Despite this, western publishers and agents are slowly starting to notice writers of the Bangladeshi diaspora, and I am personally benefiting from that. I just do not feel any of us writing from a place of diaspora can be described as having Bangladeshi voices, especially if some of us merely exploit being Bangladeshi to be exotic and inviting to the Western palate, and do not write with honesty and understanding.
In Bangladesh itself, it is a unique time for fiction being written in English, because it is only being written by those who enjoy a degree of privilege. Besides some being genuinely talented, most are getting published in western markets because they are the only ones writing in passable English. Plus, it is a novelty. But if they are living in Bangladesh and experiencing it every day, even from an ivory tower, I am inclined to view them as more authentic Bangladeshi voices than those who have either been born abroad or spent the lion’s share of their adult life abroad.
However, I do not think they can be described as the modern writers who are capturing the heart and soul of Bangladesh in a way that will be read and taught generations from now. I feel that in order to do that, one has to be writing mostly in Bangla.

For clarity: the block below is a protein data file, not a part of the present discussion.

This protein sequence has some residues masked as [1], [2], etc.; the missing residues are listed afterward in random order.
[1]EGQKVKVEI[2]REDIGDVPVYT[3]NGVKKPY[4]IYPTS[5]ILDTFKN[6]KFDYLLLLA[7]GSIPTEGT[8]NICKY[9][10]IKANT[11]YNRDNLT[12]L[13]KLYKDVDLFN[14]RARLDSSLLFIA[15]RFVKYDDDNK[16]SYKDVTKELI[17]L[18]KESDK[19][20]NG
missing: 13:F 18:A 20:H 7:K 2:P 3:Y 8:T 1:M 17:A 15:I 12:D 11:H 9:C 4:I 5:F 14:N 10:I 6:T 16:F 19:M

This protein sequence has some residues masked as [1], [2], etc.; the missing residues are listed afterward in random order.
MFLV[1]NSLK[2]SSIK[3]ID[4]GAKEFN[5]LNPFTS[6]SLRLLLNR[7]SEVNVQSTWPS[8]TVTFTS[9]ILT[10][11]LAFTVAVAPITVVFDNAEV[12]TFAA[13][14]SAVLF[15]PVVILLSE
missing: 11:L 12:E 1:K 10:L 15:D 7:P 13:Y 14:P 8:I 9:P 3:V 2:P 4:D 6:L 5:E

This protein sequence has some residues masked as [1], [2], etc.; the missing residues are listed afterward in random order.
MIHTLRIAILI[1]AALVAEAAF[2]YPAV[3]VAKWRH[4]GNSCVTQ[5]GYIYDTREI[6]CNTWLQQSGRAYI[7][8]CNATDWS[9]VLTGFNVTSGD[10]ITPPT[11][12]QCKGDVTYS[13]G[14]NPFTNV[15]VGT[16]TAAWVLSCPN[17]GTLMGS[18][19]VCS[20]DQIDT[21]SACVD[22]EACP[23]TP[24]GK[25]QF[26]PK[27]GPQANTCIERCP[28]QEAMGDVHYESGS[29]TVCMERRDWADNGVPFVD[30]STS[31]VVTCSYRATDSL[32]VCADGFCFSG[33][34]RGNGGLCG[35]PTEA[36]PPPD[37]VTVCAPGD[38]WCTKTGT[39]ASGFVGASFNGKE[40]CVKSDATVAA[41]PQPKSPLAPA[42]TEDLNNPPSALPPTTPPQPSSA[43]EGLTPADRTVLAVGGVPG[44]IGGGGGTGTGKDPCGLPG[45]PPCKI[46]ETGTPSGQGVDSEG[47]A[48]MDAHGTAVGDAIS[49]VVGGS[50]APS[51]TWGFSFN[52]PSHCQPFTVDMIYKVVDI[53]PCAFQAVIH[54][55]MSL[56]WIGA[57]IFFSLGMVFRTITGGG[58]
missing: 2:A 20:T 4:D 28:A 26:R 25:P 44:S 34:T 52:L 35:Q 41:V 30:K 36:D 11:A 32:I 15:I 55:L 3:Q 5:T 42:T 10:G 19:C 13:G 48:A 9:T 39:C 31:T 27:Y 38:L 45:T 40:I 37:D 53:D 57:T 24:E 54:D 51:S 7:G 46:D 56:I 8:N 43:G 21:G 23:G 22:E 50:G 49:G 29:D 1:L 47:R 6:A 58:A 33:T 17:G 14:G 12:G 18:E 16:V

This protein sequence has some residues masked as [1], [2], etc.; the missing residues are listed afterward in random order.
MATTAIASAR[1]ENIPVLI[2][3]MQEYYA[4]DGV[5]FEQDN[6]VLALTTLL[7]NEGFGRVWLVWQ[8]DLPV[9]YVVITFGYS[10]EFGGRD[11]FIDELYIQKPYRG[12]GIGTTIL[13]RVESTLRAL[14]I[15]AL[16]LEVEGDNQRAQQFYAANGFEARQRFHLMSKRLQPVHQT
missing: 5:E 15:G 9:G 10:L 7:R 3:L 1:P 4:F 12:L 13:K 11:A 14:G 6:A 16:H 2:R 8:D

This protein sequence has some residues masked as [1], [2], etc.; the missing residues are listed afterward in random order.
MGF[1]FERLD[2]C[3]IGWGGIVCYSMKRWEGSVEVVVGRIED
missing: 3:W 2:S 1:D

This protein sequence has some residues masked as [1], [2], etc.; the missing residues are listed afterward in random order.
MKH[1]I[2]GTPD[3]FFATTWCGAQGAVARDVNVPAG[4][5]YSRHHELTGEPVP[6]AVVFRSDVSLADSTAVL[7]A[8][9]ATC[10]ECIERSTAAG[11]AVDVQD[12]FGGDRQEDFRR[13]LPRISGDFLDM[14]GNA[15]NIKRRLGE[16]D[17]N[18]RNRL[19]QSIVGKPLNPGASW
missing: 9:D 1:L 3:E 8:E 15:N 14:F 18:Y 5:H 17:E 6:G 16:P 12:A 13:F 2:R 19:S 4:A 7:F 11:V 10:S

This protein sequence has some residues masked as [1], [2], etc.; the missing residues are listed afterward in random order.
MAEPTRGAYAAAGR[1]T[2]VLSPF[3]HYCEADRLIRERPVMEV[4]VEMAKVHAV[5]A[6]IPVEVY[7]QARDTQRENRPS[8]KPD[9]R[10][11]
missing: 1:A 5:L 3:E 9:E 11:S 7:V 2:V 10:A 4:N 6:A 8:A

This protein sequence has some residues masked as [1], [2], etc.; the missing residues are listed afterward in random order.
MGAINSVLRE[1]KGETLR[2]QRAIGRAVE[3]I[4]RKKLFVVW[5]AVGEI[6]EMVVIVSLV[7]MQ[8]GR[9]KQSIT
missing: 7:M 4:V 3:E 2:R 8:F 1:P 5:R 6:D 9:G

Bangladesh is not investing in properly translating works written in Bangla and sharing what must be gems with the world. As a result, our Gabriel Garcia Marquez or Orhan Pamuk is hidden from global view. Marquez’s voice defines Latin American storytelling for us because his work has been widely translated.
At this moment there is a void in the Western literary firmament, in the shape of a wise, compassionate and unflinching voice who can illuminate for all of us the maddening, beautiful and sometimes horrifying complexities of Bangladesh. They exist right now, and the world needs them to reveal themselves. I know I do. But I, like so many others, need them in perfectly translated English because I can’t read Bangla.
Sharbari Ahmed is an award- winning writer of fiction, plays and screenplays. Her debut short story collection The Ocean of Mrs. Nagai: Stories, was published by Daily Star Books in November of 2013. Her fiction has appeared in various publications, including The Gettysburg Review, Caravan Magazine, Wasafiri, The Asian Pacific American Journal, Catamaran, and in the anthologies, A New Anthem (Tranquebar 2009) and Lifelines(Zubaan, 2012) and the political journal Inroads (Canada). She is currently working on her first novel Dust Under Our Feet set in 1940’s India and writes for TV.